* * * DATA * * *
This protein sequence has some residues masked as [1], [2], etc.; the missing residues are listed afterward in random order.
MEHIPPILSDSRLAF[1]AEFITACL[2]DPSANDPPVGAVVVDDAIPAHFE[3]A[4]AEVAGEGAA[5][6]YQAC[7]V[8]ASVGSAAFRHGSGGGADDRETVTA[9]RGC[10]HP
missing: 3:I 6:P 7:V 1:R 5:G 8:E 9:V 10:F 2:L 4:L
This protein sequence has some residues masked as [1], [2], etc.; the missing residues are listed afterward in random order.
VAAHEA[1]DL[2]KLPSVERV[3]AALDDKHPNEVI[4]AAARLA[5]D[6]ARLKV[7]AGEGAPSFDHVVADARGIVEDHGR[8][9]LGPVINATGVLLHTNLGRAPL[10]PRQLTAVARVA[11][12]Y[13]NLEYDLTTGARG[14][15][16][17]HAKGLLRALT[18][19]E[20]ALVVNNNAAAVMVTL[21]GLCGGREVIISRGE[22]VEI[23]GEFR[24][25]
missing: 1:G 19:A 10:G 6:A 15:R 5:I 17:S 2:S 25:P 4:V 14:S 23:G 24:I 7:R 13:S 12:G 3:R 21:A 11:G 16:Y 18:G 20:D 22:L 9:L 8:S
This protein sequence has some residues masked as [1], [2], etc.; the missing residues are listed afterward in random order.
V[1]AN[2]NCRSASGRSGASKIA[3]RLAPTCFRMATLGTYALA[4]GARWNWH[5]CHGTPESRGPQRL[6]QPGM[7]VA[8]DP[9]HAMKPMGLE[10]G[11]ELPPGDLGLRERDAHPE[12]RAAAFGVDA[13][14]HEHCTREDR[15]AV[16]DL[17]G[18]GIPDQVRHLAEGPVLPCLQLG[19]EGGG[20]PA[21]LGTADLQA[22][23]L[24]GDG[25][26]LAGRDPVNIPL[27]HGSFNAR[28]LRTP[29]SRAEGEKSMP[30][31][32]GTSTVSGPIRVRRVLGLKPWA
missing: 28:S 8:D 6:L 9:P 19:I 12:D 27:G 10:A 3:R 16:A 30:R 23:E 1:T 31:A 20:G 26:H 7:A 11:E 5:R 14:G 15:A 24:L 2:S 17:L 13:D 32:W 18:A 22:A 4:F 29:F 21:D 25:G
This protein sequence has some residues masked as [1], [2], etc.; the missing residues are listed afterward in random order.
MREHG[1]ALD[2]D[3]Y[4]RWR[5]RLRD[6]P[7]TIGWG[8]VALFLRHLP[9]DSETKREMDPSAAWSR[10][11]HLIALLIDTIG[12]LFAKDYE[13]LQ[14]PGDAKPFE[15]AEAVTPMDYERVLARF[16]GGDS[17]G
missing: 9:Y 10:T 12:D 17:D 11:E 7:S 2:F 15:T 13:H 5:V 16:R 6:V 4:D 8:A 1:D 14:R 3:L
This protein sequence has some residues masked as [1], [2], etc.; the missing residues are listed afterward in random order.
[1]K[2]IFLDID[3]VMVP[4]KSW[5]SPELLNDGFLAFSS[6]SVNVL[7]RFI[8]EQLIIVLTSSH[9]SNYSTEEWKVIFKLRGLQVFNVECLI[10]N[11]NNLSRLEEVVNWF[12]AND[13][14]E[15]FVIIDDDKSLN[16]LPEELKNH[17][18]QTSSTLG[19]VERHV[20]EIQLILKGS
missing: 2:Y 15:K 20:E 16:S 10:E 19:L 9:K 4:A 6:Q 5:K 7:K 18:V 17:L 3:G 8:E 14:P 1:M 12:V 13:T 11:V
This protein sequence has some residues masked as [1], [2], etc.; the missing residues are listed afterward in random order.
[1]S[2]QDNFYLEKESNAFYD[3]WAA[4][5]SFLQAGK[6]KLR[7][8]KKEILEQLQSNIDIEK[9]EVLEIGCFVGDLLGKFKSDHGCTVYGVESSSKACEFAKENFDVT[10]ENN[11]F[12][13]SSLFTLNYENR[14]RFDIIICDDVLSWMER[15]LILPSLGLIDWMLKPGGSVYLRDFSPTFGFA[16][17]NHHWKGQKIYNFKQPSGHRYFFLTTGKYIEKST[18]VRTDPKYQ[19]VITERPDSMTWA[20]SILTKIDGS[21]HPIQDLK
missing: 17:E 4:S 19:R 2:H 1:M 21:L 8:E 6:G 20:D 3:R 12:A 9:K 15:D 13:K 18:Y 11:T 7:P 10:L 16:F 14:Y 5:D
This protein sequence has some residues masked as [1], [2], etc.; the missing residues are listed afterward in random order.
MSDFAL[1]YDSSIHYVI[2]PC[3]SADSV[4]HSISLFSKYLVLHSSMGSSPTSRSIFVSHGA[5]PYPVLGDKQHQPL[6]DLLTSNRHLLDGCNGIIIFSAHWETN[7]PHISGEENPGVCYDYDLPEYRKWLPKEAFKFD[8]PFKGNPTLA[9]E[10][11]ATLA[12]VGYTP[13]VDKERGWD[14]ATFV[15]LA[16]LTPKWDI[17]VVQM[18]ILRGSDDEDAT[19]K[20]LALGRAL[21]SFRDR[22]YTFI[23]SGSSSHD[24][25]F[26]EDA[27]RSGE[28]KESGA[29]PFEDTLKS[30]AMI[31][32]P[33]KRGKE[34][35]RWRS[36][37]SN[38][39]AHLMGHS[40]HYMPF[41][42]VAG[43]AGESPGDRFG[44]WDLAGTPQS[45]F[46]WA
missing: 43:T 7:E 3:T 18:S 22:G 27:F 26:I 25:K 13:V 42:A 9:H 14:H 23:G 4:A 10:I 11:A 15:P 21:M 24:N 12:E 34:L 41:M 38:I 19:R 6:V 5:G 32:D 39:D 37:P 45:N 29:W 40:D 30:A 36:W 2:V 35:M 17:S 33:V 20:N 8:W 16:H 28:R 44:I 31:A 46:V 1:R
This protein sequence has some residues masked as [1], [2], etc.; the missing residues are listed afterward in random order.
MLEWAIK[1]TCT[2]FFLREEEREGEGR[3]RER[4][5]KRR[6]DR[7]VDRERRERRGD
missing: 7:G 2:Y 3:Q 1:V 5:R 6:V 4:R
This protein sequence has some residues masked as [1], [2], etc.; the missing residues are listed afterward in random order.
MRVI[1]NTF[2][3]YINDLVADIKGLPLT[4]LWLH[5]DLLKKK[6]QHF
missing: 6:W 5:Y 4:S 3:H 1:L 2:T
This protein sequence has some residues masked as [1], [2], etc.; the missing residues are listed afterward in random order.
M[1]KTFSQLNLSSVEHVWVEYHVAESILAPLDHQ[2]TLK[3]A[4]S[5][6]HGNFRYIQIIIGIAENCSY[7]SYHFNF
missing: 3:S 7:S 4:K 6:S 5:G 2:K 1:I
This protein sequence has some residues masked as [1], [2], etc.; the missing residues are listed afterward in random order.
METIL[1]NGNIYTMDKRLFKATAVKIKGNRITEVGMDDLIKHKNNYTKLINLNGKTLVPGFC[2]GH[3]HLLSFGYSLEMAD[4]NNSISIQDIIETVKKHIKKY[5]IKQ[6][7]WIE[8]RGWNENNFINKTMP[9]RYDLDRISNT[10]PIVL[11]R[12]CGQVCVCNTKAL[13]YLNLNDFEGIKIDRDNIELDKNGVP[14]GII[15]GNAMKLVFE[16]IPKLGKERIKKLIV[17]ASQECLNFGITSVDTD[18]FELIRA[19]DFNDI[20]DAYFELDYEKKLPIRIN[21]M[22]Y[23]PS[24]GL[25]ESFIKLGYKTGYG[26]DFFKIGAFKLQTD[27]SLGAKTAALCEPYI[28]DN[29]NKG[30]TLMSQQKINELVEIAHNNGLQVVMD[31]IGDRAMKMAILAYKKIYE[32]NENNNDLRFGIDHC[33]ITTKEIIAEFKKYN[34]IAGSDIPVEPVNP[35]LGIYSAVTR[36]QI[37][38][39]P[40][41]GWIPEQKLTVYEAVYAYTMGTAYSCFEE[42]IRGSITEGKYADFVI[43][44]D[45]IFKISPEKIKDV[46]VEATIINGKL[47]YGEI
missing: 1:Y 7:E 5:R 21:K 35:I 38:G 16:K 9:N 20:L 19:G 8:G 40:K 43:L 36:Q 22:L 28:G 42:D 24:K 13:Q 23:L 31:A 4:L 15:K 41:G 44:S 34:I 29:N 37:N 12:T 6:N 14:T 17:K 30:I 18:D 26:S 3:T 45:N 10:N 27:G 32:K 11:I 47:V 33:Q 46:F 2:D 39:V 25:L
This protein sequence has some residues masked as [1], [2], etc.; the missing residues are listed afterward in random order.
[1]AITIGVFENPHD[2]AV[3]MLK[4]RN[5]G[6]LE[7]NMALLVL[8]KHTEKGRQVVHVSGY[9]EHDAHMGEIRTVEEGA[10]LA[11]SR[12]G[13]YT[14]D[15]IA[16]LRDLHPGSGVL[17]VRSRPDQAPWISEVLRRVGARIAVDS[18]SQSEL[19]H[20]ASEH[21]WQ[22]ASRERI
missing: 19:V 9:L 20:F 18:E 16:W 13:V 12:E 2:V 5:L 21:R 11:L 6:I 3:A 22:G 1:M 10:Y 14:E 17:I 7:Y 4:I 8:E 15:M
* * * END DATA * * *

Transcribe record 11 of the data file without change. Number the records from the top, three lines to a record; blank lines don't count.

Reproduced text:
This protein sequence has some residues masked as [1], [2], etc.; the missing residues are listed afterward in random order.
METIL[1]NGNIYTMDKRLFKATAVKIKGNRITEVGMDDLIKHKNNYTKLINLNGKTLVPGFC[2]GH[3]HLLSFGYSLEMAD[4]NNSISIQDIIETVKKHIKKY[5]IKQ[6][7]WIE[8]RGWNENNFINKTMP[9]RYDLDRISNT[10]PIVL[11]R[12]CGQVCVCNTKAL[13]YLNLNDFEGIKIDRDNIELDKNGVP[14]GII[15]GNAMKLVFE[16]IPKLGKERIKKLIV[17]ASQECLNFGITSVDTD[18]FELIRA[19]DFNDI[20]DAYFELDYEKKLPIRIN[21]M[22]Y[23]PS[24]GL[25]ESFIKLGYKTGYG[26]DFFKIGAFKLQTD[27]SLGAKTAALCEPYI[28]DN[29]NKG[30]TLMSQQKINELVEIAHNNGLQVVMD[31]IGDRAMKMAILAYKKIYE[32]NENNNDLRFGIDHC[33]ITTKEIIAEFKKYN[34]IAGSDIPVEPVNP[35]LGIYSAVTR[36]QI[37][38][39]P[40][41]GWIPEQKLTVYEAVYAYTMGTAYSCFEE[42]IRGSITEGKYADFVI[43][44]D[45]IFKISPEKIKDV[46]VEATIINGKL[47]YGEI
missing: 1:Y 7:E 5:R 21:K 35:I 38:G 16:K 9:N 20:L 19:G 8:G 40:K 43:L 36:Q 22:L 28:G 42:D 24:K 13:Q 23:L 31:A 4:L 15:K 41:G 44:S 34:I 29:N 37:N 12:T 6:N 14:T 17:K 30:I 18:D 26:S 3:T 45:N 10:N 27:G 32:K 11:I 47:V 33:Q 46:F 2:D 39:V 25:L